I normally find Ted Dekker's book to be real page turners, and his Circle Trilogy is still one of my favorite series of all time. But to be completely honest, I could not force myself to finish this book despite spending a total of 27 hours stuck on a plane over the period of a week. It read like a horrible romance story, written by a man narrating as a a woman with Stockholm Syndrome. I got halfway through the book over several reading sessions and finally counted it a lost cause.
Dec 26, 2015 rated it did not like it  ·  review of another edition
Shelves: never-again
I honestly love all Ted Dekker books and this was a MAJOR let down. As a Christian writer and even a MALE this book was very awkward and quite innapropriate to read knowing a male wrote this..... yes at times it was pretty intense but I skimmed 99.9% out of the book... sorry Ted Dekker but this book was not what I expected from you... NOT RECOMMENDED for young audience or any audience in general
Nov 12, 2013 rated it did not like it  ·  review of another edition
I give any book I read a hundred pages and if it is not doing anything for me by then I figure it is just not going to happen. That was the case with Outlaw. I've read other Dekker books and loved them but this one just did not do it for me.
Aug 01, 2013 rated it liked it  ·  review of another edition
I really don't know how I feel about this book. It was very different from anything I have read before.
Sep 13, 2019 rated it it was ok  ·  review of another edition
This book was a mess that was way, way too long. With unexpected allegorical undertones, the occasional plot hole, and lots of extremely questionable material throughout, I was relieved to finally get it over with.

Where to even begin?

The story follows the trials of Julian when she decides to journey to New Guinea with her infant. Led there by mystical dreams of a lush forest and a song that somehow wordlessly spoke, "Come to me," and, "Save me," to her, she ends up shipwrecked after a storm and
Karen & Gerard
I was looking for a change of pace and this book gave it to me. I enjoyed learning about the culture of cannibals and jungle tribes. This book is packed with adventure and is written by a man who was born and raised by missionaries in the jungles of Irian Jaya. This is a pretty amazing story and although some parts didn’t quite make sense to me, I still enjoyed it. This is a wild book! (Karen's review)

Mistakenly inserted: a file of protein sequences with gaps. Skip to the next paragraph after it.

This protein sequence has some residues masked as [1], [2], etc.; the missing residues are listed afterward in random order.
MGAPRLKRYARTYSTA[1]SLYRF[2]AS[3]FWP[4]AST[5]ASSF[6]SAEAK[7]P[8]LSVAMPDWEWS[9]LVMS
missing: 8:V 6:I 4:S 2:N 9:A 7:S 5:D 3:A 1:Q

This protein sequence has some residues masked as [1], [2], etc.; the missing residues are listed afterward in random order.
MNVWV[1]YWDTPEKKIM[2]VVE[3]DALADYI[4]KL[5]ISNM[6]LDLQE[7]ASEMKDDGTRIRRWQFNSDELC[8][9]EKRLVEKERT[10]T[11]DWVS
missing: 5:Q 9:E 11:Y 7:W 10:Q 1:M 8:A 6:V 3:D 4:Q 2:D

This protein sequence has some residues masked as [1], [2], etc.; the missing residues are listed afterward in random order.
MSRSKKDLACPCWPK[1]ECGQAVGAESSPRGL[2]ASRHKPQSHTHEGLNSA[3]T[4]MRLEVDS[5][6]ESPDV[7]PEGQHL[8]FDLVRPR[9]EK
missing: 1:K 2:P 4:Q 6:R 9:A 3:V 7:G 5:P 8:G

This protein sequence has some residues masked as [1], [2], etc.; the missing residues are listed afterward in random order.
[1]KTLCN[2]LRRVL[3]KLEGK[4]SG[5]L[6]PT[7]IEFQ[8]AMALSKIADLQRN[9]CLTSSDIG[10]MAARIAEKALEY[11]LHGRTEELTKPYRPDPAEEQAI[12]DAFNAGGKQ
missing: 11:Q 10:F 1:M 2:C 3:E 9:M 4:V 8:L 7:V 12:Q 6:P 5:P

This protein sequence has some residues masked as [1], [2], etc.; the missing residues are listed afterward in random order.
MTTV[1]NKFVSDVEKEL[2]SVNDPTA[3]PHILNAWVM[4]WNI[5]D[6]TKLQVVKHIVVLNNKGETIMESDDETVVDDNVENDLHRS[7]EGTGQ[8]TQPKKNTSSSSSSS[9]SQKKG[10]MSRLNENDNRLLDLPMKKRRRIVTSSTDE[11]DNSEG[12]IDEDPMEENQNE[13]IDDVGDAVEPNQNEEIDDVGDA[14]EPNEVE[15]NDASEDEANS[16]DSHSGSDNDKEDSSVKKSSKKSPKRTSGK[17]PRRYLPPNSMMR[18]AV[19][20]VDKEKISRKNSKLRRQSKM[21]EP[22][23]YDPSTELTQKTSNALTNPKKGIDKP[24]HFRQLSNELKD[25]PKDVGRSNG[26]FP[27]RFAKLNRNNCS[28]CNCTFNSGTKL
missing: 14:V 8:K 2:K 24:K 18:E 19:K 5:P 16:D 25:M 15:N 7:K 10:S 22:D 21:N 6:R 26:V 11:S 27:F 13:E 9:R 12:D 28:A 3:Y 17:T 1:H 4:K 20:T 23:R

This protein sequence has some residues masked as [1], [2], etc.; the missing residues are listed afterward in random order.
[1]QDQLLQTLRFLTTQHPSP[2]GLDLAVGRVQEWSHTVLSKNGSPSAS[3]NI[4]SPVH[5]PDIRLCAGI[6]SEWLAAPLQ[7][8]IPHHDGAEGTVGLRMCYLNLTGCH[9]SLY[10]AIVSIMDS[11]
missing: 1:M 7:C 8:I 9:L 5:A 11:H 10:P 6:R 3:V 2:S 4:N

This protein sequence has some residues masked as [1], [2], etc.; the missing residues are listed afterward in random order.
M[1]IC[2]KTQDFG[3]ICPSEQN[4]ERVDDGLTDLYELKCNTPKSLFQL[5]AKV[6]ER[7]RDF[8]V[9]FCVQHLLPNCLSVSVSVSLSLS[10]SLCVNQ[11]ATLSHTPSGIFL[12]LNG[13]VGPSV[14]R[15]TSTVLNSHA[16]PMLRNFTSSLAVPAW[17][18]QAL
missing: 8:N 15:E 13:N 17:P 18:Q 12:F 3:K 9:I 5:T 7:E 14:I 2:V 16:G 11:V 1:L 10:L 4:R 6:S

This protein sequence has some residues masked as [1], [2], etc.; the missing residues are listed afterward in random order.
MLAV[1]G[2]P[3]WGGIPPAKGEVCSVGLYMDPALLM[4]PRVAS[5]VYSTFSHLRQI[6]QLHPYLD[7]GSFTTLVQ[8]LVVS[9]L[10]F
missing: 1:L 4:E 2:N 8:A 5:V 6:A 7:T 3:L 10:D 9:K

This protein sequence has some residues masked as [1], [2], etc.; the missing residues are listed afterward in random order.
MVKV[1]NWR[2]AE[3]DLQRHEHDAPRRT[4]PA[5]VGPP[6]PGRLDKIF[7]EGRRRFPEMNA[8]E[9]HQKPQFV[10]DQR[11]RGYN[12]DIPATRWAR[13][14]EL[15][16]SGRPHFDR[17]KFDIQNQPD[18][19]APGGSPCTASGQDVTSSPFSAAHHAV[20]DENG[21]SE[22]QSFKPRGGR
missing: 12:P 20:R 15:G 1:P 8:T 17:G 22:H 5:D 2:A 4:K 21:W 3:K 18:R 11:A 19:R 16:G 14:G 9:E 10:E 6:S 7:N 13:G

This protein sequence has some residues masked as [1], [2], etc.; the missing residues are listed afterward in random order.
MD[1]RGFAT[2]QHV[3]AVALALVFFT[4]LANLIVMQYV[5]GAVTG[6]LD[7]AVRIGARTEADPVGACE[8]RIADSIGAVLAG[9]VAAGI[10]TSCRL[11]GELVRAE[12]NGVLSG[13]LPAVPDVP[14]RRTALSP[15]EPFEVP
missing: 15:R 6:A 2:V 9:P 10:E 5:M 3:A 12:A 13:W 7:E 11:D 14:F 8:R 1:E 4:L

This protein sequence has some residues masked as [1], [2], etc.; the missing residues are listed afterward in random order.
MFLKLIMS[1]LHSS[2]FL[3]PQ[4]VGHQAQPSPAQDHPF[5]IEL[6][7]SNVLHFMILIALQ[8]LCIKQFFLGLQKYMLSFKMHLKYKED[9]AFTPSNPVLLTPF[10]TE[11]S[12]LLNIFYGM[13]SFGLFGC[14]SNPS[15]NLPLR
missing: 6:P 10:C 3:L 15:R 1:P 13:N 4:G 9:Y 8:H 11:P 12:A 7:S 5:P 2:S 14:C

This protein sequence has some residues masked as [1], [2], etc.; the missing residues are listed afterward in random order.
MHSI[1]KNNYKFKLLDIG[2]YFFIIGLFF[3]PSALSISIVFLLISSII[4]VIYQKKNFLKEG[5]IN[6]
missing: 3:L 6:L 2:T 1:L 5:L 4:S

Ellen Read
Oct 06, 2018 rated it it was amazing  ·  review of another edition
What I enjoyed most about this book was Ted Dekker's easy to grasp explanation of these gospel. I was captivated but the beauty of it, the simplicity of tips that can be very abstract. The story was carr asks away secondary to Shaka's instructions. I had a library copy but I bought my own SSI I could mark it up!
Patrick Moen
Apr 15, 2018 rated it it was amazing  ·  review of another edition
This book models true, godly forgiveness in a way I have yet to see in other Christian fiction books. I think more Christian authors should model redemption in their villains instead of the typical "villain gets what's coming to them" model. This author doesn't always do it, but in this book the parable of forgiveness is amazing.
Dec 02, 2013 rated it really liked it  ·  review of another edition
Outlaw is good. Not excellent, but good. Which is good because it shows me that Ted Dekker is still that great writer I know and love him to be. Outlaw embodies the style that Dekker uses so well, which is great to see because he has not used that wonderful style in his books of the last couple years. This style he uses in one where he so artfully and creatively portrays the love of God and his Gospel in such a colorful and visually flamboyant way. He writes of the love of God and other forces, ...more
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Ted Dekker Fans: Outlaw book tour 7 39 Oct 29, 2013 07:40AM  

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Ted Dekker is known for novels that combine adrenaline-laced stories with unexpected plot twists, unforgettable characters, and incredible confrontations between good and evil. Ted lives in Austin with his wife LeeAnn and their four children.
“The people of this world make a god for themselves in their own image, and in doing so they make God far, far, far, too small.” 8 likes
“If you look to anyone to satisfy your longing, you will think you need something more than him and what he has made you to be complete and at peace. The expectation of fulfillment in relationships will always fail you, and you will hold grievances that darken your world. You will become blind to the light that guides to the narrow path. You were taught this on the mountain alone, and yet among others you forget.” 6 likes